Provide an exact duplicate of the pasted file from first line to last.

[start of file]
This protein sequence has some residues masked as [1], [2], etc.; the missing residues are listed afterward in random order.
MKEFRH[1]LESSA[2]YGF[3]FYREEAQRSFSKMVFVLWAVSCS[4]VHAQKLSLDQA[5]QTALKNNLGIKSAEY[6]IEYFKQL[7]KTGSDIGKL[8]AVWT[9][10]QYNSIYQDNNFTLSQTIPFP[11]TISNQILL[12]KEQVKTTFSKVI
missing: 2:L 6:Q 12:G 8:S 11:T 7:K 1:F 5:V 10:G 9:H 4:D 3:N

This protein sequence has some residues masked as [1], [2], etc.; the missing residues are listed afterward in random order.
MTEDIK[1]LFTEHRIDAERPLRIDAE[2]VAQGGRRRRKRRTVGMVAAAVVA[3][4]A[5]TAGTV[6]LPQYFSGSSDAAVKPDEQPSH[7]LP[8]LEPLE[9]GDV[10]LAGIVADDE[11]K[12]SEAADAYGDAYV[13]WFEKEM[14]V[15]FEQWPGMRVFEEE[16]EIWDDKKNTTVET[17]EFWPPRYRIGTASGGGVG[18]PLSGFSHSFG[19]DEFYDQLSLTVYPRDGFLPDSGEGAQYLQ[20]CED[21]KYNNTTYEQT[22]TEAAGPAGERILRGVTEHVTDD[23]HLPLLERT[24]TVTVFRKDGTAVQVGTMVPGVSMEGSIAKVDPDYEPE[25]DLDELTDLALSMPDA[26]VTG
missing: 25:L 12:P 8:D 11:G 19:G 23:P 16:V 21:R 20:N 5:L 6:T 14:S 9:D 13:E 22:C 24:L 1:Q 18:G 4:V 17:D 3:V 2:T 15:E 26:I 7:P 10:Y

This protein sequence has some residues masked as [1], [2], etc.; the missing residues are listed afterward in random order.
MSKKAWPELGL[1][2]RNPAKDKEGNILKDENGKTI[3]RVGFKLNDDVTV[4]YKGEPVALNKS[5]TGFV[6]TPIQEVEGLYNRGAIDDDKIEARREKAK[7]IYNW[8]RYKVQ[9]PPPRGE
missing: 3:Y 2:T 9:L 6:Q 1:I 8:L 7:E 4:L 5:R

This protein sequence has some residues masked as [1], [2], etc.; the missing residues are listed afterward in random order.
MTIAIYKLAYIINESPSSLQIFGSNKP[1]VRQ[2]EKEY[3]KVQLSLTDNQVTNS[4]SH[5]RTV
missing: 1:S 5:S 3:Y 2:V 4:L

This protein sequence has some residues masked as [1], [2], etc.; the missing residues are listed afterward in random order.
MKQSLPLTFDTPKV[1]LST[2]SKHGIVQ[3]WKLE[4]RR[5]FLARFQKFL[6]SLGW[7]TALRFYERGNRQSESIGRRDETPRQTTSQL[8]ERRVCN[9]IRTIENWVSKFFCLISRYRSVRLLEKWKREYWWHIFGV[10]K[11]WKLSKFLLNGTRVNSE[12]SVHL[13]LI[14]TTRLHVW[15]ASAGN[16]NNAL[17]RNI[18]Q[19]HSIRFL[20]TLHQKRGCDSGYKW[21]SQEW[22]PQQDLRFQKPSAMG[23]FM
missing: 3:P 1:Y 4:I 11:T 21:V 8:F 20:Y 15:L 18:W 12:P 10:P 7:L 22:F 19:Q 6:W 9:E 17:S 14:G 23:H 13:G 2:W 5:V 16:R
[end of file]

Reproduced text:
This protein sequence has some residues masked as [1], [2], etc.; the missing residues are listed afterward in random order.
MKEFRH[1]LESSA[2]YGF[3]FYREEAQRSFSKMVFVLWAVSCS[4]VHAQKLSLDQA[5]QTALKNNLGIKSAEY[6]IEYFKQL[7]KTGSDIGKL[8]AVWT[9][10]QYNSIYQDNNFTLSQTIPFP[11]TISNQILL[12]KEQVKTTFSKVI
missing: 2:L 6:Q 12:G 8:S 11:T 7:K 1:F 5:V 10:G 9:H 4:D 3:N

This protein sequence has some residues masked as [1], [2], etc.; the missing residues are listed afterward in random order.
MTEDIK[1]LFTEHRIDAERPLRIDAE[2]VAQGGRRRRKRRTVGMVAAAVVA[3][4]A[5]TAGTV[6]LPQYFSGSSDAAVKPDEQPSH[7]LP[8]LEPLE[9]GDV[10]LAGIVADDE[11]K[12]SEAADAYGDAYV[13]WFEKEM[14]V[15]FEQWPGMRVFEEE[16]EIWDDKKNTTVET[17]EFWPPRYRIGTASGGGVG[18]PLSGFSHSFG[19]DEFYDQLSLTVYPRDGFLPDSGEGAQYLQ[20]CED[21]KYNNTTYEQT[22]TEAAGPAGERILRGVTEHVTDD[23]HLPLLERT[24]TVTVFRKDGTAVQVGTMVPGVSMEGSIAKVDPDYEPE[25]DLDELTDLALSMPDA[26]VTG
missing: 25:L 12:P 8:D 11:G 19:G 23:P 16:V 21:R 20:N 5:L 6:T 14:S 9:D 13:E 22:C 24:L 1:Q 18:G 4:V 17:D 3:V 2:T 15:E 26:I 7:P 10:Y

This protein sequence has some residues masked as [1], [2], etc.; the missing residues are listed afterward in random order.
MSKKAWPELGL[1][2]RNPAKDKEGNILKDENGKTI[3]RVGFKLNDDVTV[4]YKGEPVALNKS[5]TGFV[6]TPIQEVEGLYNRGAIDDDKIEARREKAK[7]IYNW[8]RYKVQ[9]PPPRGE
missing: 3:Y 2:T 9:L 6:Q 1:I 8:L 7:E 4:L 5:R

This protein sequence has some residues masked as [1], [2], etc.; the missing residues are listed afterward in random order.
MTIAIYKLAYIINESPSSLQIFGSNKP[1]VRQ[2]EKEY[3]KVQLSLTDNQVTNS[4]SH[5]RTV
missing: 1:S 5:S 3:Y 2:V 4:L

This protein sequence has some residues masked as [1], [2], etc.; the missing residues are listed afterward in random order.
MKQSLPLTFDTPKV[1]LST[2]SKHGIVQ[3]WKLE[4]RR[5]FLARFQKFL[6]SLGW[7]TALRFYERGNRQSESIGRRDETPRQTTSQL[8]ERRVCN[9]IRTIENWVSKFFCLISRYRSVRLLEKWKREYWWHIFGV[10]K[11]WKLSKFLLNGTRVNSE[12]SVHL[13]LI[14]TTRLHVW[15]ASAGN[16]NNAL[17]RNI[18]Q[19]HSIRFL[20]TLHQKRGCDSGYKW[21]SQEW[22]PQQDLRFQKPSAMG[23]FM
missing: 3:P 1:Y 4:I 11:T 21:V 8:F 20:Y 15:L 18:W 12:P 10:P 7:L 22:F 19:Q 6:W 9:E 17:S 14:G 23:H 13:G 2:W 5:V 16:R